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The tracks are the same design as those for the Terminator, and have three jigs to facilitate construction. Firstly, the guide horns are cut from their sprue and here the instructions tell you to leave them in pairs with a little piece of sprue between them. I had to test this theory, as it looked rather unwieldy to me, and I did indeed find it so when I attempted the first run of six links. For the second run of six, I removed the horns and cleaned up their sprue gate marks first, then clipped them onto the links via the moulded-in pins that run the full width of the links, whilst holding them on the jig J3. It was less fiddly, and a knack was soon stumbled on to get them clipped together. With six links on the jig, a top part J2 is clipped over the lower, holding the links in place. You then insert a section of sprue containing five flexible styrene end-caps into the third part of the jog J1, and cut them loose with a sharp blade. These are then offered en-masse to the pins on one side of the tracks, pushing in only one way due to the shape of the keys on the sides of the jigs. Here you have to be careful to insert the end-caps in the correct orientation according to the scrap diagrams in this section. Optionally, you can finally install a set of track-pads to finish off the length, or leave them rough and ready for cross-country work. They fit into recesses in the outer surface of the links, and glue in quite easily, but be sparing with it, as you'll ruin all your work if the glue gets into the pins.

In conclusion on the tracks, they are fiddly, delicate and really require your full attention, so don't expect to have them finished in an hour. I was already speeding up production by the time I'd made the 2nd run of six, and the results are worth the effort, being detailed and workable, but be prepared to put in the effort – you need 2 runs of 81 links.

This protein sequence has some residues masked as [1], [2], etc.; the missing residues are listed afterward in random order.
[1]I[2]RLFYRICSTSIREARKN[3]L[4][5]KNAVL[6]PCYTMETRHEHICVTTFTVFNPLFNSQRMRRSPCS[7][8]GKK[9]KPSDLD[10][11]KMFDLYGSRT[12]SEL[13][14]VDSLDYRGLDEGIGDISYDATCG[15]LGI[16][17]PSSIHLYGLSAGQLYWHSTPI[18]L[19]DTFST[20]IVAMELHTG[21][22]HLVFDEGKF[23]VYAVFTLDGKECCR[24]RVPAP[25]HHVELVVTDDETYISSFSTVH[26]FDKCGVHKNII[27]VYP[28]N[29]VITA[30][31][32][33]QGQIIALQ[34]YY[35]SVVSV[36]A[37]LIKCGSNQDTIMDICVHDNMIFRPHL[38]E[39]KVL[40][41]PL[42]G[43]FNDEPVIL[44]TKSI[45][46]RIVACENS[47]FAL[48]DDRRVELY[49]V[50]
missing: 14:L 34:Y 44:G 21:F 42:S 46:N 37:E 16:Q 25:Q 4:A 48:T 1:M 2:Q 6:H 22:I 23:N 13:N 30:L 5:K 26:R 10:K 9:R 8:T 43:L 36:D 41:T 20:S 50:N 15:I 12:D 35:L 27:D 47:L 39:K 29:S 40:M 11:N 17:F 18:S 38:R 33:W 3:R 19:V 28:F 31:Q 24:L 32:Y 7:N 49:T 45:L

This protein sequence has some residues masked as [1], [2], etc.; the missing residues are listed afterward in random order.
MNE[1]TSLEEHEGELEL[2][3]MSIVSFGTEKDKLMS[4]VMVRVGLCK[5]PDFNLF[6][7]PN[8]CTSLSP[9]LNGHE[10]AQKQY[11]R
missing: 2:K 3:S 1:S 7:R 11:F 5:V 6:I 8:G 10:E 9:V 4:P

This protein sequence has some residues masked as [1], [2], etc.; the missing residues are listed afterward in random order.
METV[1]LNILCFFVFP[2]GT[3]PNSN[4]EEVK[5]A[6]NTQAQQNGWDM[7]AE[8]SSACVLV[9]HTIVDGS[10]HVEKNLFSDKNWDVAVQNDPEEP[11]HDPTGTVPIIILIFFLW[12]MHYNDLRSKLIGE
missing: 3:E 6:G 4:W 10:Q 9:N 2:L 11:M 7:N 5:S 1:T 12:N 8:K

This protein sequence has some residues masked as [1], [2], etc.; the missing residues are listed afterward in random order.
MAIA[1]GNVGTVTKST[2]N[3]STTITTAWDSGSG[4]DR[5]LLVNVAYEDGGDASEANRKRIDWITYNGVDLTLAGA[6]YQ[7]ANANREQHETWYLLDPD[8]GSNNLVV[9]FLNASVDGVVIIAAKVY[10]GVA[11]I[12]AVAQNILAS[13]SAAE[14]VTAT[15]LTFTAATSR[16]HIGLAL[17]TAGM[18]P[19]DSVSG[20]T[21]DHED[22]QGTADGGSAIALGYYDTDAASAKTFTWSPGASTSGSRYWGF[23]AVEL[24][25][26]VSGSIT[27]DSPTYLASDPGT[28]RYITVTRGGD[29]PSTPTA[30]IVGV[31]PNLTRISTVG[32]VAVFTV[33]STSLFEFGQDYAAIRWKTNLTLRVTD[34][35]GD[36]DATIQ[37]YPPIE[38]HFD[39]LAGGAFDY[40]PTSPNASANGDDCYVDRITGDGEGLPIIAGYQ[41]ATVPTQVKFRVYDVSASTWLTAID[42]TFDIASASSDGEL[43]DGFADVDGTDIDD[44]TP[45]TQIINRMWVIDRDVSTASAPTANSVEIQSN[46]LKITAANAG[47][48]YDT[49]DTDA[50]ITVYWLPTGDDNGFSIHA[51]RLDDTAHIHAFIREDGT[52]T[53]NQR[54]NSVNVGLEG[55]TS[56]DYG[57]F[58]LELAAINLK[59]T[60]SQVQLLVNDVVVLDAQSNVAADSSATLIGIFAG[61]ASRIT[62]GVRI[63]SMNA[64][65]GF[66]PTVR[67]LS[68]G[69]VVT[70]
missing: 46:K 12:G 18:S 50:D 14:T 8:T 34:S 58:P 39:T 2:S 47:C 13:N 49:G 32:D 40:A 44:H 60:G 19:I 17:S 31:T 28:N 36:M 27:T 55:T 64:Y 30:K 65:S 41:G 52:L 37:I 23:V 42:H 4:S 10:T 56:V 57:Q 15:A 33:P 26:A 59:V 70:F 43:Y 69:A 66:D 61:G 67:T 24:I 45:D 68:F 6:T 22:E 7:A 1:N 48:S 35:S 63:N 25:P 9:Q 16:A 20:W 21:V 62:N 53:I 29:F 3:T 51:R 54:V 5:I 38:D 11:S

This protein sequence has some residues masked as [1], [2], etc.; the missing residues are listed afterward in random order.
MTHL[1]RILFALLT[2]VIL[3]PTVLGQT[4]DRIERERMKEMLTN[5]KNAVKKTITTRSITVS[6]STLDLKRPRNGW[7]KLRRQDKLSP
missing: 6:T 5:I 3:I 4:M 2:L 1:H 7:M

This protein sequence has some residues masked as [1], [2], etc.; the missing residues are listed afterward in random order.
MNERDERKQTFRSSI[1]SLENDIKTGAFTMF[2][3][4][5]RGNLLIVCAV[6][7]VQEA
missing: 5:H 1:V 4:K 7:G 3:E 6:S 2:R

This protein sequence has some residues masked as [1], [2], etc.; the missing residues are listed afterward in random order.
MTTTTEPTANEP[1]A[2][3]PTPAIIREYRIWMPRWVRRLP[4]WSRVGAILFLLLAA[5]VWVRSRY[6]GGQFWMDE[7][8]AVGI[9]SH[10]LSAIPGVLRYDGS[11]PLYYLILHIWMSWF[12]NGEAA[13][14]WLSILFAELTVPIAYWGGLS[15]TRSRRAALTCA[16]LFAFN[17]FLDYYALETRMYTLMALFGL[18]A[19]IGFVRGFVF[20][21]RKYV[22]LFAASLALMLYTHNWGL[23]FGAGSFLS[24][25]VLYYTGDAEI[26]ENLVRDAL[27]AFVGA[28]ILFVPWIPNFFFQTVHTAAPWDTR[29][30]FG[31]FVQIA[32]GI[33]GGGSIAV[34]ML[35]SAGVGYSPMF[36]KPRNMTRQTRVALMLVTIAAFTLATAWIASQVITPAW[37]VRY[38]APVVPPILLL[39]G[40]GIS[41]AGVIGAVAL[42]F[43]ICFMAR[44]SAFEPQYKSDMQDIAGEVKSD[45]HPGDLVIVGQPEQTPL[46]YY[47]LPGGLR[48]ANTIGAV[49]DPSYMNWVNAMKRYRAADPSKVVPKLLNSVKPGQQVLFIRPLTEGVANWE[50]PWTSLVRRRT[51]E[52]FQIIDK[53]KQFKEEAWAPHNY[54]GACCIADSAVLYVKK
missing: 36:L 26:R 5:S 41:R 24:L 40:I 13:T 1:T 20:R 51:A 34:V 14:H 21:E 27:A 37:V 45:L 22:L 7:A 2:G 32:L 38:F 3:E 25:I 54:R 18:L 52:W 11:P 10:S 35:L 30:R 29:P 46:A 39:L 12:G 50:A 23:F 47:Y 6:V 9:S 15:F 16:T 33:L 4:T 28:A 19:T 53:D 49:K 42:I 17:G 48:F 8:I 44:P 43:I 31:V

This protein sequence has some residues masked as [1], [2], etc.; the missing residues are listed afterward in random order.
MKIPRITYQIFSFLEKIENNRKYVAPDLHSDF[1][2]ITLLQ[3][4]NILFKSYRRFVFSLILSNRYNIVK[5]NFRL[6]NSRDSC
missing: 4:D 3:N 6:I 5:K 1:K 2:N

With the tracks out of the way, attention turns to the upper hull, which is based on the large part as seen in the sprue pictures. The raised portions for the driver's compartment, the turret ring armoured sections, PE engine grilles, optional armoured covers, and the exhaust are added to the upper, with a detail insert forming the glacis, plus fuel and equipment stowage covering the majority of the length of the fenders. The shaped front mudguard is delicately moulded with thinner edges to give a more scale look, and has the rebound hinges as separate parts added before they are glued to the front of the fenders. At the rear a smaller pair of simple fenders are installed, and the engine deck is completed with more parts, including another pair of PE grilles. The light clusters are built up and added, as are the four holders for the additional fuel drums, with a larger light cluster at the front, and the rear unditching beam added later, moulded from a single part with plenty of bark detail. The side skirts are multi-parts, with lots of detail moulded on, and they have further ERA blocks to the front, which hang off a trio of brackets that are glued to the sides of the skirts first. Back to the rear, and a pair of towing cables are fabricated from 100mm lengths of the synthetic cord, added to styrene towing eyes and wrapped around the drum supports. Speaking of drums, there are two of these included in the box, with five parts each, which can be added to the curved supports if you so wish, or left in the spares box for later. If you use them, open up a few small holes as instructed, and fit the hosing loom to the front for added realism.